Friday 28 October 2011

Carbon tax praised by investors

20 Oct 2011, Page: 9

THE world's four major green investment groups representing $20 trillion in funds have hailed Australia's carbon tax as a boon for investors, strongly backing the government's claim that the scheme will deliver economic benefits. The report, commissioned by groups representing 285 pension funds and other institutional investors around the globe, found that Labor's carbon price and financial assistance for green technology "should provide investors with real confidence" in investing in renewable energy in Australia.

It backs recent accusations by some in the energy industry that Opposition Leader Tony Abbott's vows to repeal the carbon tax and the uncertainty this was creating could damage investment. Mr Abbott has faced questions about whether his decision to axe the scheme including the permits electricity generators say they need for "hedging" will expose a future Coalition government to compensation claims and trigger a jump in power prices. Yesterday he said: "We are very confident that we can remove the carbon tax without becoming liable for compensation".

He said it was possible to avoid a compensation liability by understanding the design of the Gillard government's scheme and giving business "fair warning" not to buy forward permits. Permits are current for 12 months, they expire at the end of the financial year and are not tradeable or transferable until 2015. Mr Abbott's comments yesterday suggest the Coalition would not move to shut down the carbon scheme entirely until the end of the relevant financial year, when permits have expired, thereby limiting compensation liability.

Coalition climate spokesman Greg Hunt said the opposition would keep its pledge to scrap the carbon tax and that gave Australian business certainty, "unlike Labor's false promise of no carbon tax at the last election. Business has that certainty and can make decisions based on that commitment".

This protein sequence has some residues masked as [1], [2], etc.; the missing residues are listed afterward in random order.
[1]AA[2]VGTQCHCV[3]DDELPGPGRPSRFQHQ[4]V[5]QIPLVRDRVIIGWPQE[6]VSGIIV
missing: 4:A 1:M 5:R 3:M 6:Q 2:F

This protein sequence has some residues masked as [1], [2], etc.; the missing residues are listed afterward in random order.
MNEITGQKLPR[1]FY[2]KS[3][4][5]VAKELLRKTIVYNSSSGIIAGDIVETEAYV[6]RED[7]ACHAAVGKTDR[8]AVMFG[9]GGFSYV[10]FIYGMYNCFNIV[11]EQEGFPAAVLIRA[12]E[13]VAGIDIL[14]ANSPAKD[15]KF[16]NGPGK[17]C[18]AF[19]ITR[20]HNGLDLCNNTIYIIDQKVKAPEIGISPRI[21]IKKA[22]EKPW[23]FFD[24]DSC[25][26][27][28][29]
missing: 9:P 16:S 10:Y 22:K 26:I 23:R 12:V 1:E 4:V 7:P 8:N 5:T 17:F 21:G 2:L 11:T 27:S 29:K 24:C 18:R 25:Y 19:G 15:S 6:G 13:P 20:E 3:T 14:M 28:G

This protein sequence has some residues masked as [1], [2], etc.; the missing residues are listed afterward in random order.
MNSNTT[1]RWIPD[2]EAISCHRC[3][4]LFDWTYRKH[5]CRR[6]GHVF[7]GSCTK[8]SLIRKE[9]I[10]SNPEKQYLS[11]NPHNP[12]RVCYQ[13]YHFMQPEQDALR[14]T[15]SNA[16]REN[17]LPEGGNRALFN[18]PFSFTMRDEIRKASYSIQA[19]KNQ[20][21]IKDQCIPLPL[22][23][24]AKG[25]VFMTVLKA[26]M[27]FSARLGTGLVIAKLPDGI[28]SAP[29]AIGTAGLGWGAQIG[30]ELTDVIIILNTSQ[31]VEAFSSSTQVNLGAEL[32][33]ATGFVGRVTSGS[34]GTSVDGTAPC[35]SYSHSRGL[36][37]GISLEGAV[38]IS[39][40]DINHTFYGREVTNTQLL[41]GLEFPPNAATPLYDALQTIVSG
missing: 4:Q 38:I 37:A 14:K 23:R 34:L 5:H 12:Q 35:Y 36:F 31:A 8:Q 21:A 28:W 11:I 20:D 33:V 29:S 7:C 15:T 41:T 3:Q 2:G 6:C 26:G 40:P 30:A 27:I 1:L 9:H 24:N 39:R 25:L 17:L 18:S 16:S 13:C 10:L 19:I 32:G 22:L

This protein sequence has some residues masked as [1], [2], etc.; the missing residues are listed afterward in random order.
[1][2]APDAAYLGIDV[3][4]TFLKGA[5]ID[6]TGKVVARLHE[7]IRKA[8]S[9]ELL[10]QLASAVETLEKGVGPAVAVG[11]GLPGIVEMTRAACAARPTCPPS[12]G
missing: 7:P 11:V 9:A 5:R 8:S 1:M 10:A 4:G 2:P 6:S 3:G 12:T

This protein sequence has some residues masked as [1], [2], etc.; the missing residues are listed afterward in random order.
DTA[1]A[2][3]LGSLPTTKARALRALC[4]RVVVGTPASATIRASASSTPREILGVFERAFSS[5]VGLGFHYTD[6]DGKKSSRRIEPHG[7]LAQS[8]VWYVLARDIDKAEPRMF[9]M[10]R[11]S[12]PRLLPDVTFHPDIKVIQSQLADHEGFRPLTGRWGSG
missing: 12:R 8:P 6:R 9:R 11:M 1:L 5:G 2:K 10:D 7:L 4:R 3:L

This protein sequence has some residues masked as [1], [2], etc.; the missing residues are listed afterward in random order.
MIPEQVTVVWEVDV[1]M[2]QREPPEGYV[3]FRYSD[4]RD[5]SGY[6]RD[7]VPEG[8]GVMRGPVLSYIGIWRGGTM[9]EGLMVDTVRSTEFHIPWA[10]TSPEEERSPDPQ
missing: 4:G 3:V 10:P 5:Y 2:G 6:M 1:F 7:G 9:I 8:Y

The new report by British investment expert Rory Sullivan praised Australia's clear carbon reduction targets, its transparent climate policy and the fact that the carbon trading scheme would be clearly linked to international markets. But it noted that one of the major risks was "political risk, in particular that the opposition Liberal Party may unwind elements of the proposals if elected".

Nathan Fabian, chief executive of the Investor Group on Climate Change, one of the four groups that commissioned the report, said: "International investors believe Australia's policy framework is one of the best in the world for investment certainty. Experience shows that when good policies are rolled back, confidence of investors is undermined for several years".

He added: "Investors believe that carbon pricing is the only real, long-term policy solution for Australia". The other three green investor groups involved were Europe's Institutional Investors Group on Climate Change, the US-based Investor Network on Climate Risk and the United Nations Environment Programme Finance Initiative.

Wind farms' noise barrier

Adelaide Advertiser
Thursday 20/10/2011 Page: 69

THE State Government will today unveil its plan to end investor uncertainty for new wind farms and protect residential areas from turbine noise. An interim development plan will be published today confirming councils as the premier planning bodies but introducing a 1 km barrier between new farms and residential areas. Premier Mike Rann said the proposed barrier-which could be removed if both parties agreed-would overcome concerns about turbine noise.